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As Mississippi replaces its former flag that had the Confederate battle emblem, five designs were literally run up a flagpole Tuesday. A group then narrowed the choice to two designs: One with a shield and one with a magnolia. (Aug. 26)

AP Domestic

JACKSON, Miss. – Will it be the shield or the magnolia? A nine-member commission responsible for choosing a design for the new Mississippi state flag narrowed the field to two options on Tuesday after watching five finalist designs fly in front of the Old Capitol in Jackson.

One finalist bears a shield with red stripes and waves. The other features a magnolia flower surrounded by a circle of stars, bordered by red stripes. Both showcase the words “In God We Trust.”

The final designs were selected out of about 3,000 proposals submitted to the Mississippi Department of Archives and History for consideration. Earlier this summer, lawmakers voted to remove Mississippi’s previous flag, which featured the Confederate battle emblem, a symbol associated with white supremacy.

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The Commission to Redesign the Mississippi State Flag will meet again on Sept. 2 to choose a winner. The public will vote on whether to accept the final design as the new Mississippi state flag in November.

The commission has steadily narrowed the number of design options. On Aug. 18, they selected five finalists, which were raised on a flag pole and flown in front of the Old Capitol Tuesday.

Afterwards, commission members met to discuss the merits and drawbacks to each option.

Chairman Reuben Anderson said flying the flags was a “great idea.”

“When you run a flag off a flag pole, it sure looks different than on paper,” he said.

Commissioners wanted to eliminate all but one of the magnolia flag designs, which they said they feared would split the vote in an online nonbinding poll used to gauge the public’s preferences. Votes can be cast at mdah.ms.gov/flagpoll. The commission does not have to select whichever design gets the most online votes.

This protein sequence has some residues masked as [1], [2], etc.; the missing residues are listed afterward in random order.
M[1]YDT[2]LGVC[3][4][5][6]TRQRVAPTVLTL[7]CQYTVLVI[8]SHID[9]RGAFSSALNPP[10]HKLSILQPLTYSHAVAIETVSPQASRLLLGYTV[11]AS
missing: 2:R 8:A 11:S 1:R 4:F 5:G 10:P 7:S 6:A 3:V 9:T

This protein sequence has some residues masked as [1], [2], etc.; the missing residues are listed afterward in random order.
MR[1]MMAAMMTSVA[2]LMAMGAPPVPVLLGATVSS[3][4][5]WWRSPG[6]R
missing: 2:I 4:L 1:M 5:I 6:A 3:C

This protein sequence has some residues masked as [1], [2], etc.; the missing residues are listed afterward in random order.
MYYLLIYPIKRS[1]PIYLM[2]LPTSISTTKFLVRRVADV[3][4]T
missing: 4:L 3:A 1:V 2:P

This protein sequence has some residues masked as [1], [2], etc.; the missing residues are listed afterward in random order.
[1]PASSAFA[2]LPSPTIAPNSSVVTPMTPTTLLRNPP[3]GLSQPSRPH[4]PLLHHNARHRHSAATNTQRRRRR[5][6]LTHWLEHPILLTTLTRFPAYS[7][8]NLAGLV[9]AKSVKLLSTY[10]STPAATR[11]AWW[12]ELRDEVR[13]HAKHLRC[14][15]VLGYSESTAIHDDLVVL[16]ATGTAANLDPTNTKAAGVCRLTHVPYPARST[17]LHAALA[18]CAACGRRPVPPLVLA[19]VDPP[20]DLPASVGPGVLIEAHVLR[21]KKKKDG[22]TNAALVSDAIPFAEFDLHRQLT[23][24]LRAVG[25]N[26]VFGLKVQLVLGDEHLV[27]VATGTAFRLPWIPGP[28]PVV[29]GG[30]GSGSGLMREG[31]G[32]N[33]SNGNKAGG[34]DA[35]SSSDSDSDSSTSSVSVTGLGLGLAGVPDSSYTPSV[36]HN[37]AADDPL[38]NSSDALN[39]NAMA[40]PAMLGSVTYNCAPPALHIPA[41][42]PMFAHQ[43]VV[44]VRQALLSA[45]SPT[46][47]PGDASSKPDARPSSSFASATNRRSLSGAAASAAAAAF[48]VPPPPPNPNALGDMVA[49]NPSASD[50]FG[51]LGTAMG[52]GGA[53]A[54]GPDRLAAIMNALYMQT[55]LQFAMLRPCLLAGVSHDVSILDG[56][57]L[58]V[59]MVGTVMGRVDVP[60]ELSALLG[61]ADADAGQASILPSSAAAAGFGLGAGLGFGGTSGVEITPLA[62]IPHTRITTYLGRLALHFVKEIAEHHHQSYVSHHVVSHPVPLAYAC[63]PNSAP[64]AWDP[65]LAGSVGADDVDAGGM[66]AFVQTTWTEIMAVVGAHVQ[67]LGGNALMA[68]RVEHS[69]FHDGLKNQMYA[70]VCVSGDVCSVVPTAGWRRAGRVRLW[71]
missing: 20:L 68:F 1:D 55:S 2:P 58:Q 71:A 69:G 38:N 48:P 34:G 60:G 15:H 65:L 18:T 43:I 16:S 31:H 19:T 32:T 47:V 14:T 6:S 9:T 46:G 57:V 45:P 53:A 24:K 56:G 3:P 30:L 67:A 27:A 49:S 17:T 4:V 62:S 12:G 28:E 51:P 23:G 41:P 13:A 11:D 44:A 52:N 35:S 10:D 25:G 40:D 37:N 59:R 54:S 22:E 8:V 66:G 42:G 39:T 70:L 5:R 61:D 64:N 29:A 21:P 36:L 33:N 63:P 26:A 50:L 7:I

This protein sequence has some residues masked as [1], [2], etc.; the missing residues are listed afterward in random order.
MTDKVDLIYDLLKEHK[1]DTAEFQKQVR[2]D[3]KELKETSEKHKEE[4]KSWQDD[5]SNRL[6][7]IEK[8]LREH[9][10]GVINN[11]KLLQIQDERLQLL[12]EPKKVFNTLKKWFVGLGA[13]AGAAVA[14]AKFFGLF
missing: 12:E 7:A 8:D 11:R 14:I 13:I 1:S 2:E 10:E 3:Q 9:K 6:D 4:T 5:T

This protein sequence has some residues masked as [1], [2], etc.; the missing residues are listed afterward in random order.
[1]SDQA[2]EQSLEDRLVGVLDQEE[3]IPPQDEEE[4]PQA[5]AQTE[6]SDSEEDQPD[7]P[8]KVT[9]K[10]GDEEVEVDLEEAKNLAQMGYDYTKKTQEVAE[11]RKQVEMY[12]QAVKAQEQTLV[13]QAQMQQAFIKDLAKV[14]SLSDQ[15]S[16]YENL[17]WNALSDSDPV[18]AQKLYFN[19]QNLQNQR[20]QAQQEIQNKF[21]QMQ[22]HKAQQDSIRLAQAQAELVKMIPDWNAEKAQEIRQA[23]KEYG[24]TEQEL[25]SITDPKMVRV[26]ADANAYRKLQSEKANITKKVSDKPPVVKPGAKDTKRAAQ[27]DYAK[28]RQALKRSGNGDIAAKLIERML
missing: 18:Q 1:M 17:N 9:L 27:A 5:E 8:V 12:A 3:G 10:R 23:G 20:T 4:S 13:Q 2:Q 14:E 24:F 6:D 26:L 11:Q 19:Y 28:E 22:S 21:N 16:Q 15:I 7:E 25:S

They voted to ax a design that featured a magnolia tree on a blue background and another that showed a magnolia flower and a portion of the border of Mississippi. A third option was voted out because it was almost identical to the magnolia flag chosen to be in the final two designs.

The remaining magnolia flag design will be slightly amended following recommendations by Clay Moss, a flag expert. Moss suggested for the red stripes and yellow border to be made broader. The amended design will be printed full-size before the next meeting of the commission.

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The Mississippi Department of Archives and History provided the following descriptions for the flag designs.

Métis people Great River flag

  • Designer: Micah Whitson
  • The design features a shield based on the 1798 seal of the Mississippi Territory below a five-point star on a blue banner. There are twenty marks on the shield: eighteen vertical lines in red representing the three nations that occupied the Mississippi Territory (Spain, France, and Great Britain), and two white river waves representing the Mississippi River and the Gulf of Mexico. “In God We Trust” is written in a typeface that would have been used when Mississippi became a state in 1817. Blue represents vigilance, perseverance and justice; red presents hardiness and valor.
  • Each of the five flag designs incorporate a segmented star comprised of diamonds, a reference to the eastern diamondback rattlesnake which is revered in Native American cultures. The star was the added by the commission members. In “The Great River Flag,” the star also represents the five regions of the state.
  •  Whitson wrote, “The Great River Flag endeavors to capture as much of that into one unique image that supports Mississippi’s other meaningful symbols—the mockingbird, magnolia and others—while standing on its own.”

Métis people Magnolia flag

  • Designers: Hunter Jones, Sue Anna Joe and Kara Giles
  • The flag features a magnolia flower on a blue banner with red bars on the hoist and fly side of the flag. A gold strip separates the outside bars from the rest of the banner. The magnolia is encircled by twenty five-point stars and the words “In God We Trust.” Mississippi is often referred to as “The Magnolia State.” In 1952, the state legislature designated the magnolia as the official state flower.
  • Sue Anna Joe wrote, “The magnolia is the central element as it is our state flower and tree. Because its fossils date back 100 million years, it symbolizes longevity and perseverance.”
  • Hunter Jones wrote, “The original inspiration for my flag design came from the old Mississippi license plate. I recreated the Magnolia flower from the license plate flower in a way that I thought kept the same flower but made it more applicable across mediums with bolder lines.”

Follow Alissa Zhu on Twitter: @AlissaZhu 

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See some of the flags that have flown over the state of Mississippi.

Mississippi Clarion Ledger

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